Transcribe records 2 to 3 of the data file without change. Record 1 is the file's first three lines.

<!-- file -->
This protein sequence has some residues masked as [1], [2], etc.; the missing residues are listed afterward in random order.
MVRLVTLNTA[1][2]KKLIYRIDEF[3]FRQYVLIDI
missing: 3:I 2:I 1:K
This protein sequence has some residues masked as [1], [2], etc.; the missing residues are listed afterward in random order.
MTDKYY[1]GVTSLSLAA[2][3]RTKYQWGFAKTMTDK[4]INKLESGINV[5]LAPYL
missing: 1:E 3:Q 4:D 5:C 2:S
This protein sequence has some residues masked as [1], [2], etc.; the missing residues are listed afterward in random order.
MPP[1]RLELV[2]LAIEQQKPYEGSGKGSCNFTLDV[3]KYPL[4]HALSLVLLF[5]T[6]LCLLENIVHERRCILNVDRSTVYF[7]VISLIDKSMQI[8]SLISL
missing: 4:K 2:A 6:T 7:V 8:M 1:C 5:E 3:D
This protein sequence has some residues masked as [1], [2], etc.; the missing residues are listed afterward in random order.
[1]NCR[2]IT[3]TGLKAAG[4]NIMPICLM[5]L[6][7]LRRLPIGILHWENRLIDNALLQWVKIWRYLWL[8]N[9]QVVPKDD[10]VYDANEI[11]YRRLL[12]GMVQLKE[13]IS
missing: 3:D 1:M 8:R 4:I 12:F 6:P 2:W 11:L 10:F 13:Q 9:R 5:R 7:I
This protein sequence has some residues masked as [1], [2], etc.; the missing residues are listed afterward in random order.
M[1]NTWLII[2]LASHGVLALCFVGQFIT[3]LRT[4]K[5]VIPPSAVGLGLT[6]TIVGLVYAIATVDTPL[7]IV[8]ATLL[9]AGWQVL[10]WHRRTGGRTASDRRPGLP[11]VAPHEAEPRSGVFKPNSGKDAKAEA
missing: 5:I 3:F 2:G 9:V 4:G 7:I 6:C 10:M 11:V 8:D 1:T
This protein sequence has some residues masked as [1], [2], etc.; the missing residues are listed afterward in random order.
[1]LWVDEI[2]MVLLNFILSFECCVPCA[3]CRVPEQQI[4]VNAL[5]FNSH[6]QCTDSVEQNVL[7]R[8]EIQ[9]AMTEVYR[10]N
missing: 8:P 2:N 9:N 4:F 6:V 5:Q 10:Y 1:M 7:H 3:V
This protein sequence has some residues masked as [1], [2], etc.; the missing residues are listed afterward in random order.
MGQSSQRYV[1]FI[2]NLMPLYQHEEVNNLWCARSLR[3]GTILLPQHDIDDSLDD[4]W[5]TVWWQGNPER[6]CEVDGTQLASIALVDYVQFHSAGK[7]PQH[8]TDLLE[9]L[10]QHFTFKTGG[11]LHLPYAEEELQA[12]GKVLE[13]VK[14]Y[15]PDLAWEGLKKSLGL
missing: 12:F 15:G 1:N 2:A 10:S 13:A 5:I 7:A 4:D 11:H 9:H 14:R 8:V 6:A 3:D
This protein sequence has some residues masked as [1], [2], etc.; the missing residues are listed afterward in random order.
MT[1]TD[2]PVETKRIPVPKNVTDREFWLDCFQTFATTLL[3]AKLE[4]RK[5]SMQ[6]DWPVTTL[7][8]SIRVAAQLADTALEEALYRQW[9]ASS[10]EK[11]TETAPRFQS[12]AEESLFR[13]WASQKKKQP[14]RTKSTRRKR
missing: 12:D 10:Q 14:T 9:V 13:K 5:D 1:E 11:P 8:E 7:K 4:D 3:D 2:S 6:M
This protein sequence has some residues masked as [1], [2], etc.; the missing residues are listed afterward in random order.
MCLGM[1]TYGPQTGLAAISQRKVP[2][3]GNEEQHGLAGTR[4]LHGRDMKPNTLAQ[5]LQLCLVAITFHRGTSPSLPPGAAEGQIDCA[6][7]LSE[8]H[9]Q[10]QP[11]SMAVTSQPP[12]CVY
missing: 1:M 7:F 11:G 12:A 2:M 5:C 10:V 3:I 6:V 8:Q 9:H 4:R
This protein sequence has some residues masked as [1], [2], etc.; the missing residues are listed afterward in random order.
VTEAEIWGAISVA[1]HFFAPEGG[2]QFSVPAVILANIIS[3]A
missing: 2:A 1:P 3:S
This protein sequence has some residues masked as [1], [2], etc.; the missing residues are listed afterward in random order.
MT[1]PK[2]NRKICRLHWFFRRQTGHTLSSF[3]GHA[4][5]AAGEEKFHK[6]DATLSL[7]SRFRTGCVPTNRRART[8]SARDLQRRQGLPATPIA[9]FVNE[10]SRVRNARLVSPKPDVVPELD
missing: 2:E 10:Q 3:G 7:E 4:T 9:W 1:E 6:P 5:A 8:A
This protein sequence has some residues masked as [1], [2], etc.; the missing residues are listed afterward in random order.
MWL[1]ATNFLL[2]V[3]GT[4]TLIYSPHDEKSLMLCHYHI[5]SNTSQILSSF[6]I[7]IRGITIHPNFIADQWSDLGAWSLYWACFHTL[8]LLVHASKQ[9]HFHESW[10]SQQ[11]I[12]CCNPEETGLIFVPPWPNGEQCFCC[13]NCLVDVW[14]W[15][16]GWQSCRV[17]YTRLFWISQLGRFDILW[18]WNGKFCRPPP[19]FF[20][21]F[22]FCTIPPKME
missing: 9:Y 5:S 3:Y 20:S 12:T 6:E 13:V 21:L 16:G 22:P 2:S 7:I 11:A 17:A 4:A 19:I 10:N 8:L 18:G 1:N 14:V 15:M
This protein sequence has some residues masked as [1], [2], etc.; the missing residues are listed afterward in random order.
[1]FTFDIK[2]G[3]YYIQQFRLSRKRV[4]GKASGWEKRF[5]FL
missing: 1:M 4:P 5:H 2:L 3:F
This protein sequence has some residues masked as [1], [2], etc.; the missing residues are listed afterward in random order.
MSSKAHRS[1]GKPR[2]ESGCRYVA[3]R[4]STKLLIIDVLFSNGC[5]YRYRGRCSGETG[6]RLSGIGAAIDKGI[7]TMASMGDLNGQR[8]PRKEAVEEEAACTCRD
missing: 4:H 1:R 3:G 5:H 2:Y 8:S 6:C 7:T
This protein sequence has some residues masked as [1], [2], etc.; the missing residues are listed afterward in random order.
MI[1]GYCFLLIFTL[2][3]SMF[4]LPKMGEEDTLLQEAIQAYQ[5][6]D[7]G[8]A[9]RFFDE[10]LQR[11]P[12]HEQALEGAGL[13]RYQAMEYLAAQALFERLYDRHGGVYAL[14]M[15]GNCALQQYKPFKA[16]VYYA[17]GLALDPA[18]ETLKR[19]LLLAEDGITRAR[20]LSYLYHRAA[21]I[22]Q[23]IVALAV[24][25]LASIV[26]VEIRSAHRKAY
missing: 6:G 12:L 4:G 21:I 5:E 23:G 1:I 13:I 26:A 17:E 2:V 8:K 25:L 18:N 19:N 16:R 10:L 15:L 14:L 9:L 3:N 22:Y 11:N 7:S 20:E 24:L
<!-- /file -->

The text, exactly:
This protein sequence has some residues masked as [1], [2], etc.; the missing residues are listed afterward in random order.
MTDKYY[1]GVTSLSLAA[2][3]RTKYQWGFAKTMTDK[4]INKLESGINV[5]LAPYL
missing: 1:E 3:Q 4:D 5:C 2:S
This protein sequence has some residues masked as [1], [2], etc.; the missing residues are listed afterward in random order.
MPP[1]RLELV[2]LAIEQQKPYEGSGKGSCNFTLDV[3]KYPL[4]HALSLVLLF[5]T[6]LCLLENIVHERRCILNVDRSTVYF[7]VISLIDKSMQI[8]SLISL
missing: 4:K 2:A 6:T 7:V 8:M 1:C 5:E 3:D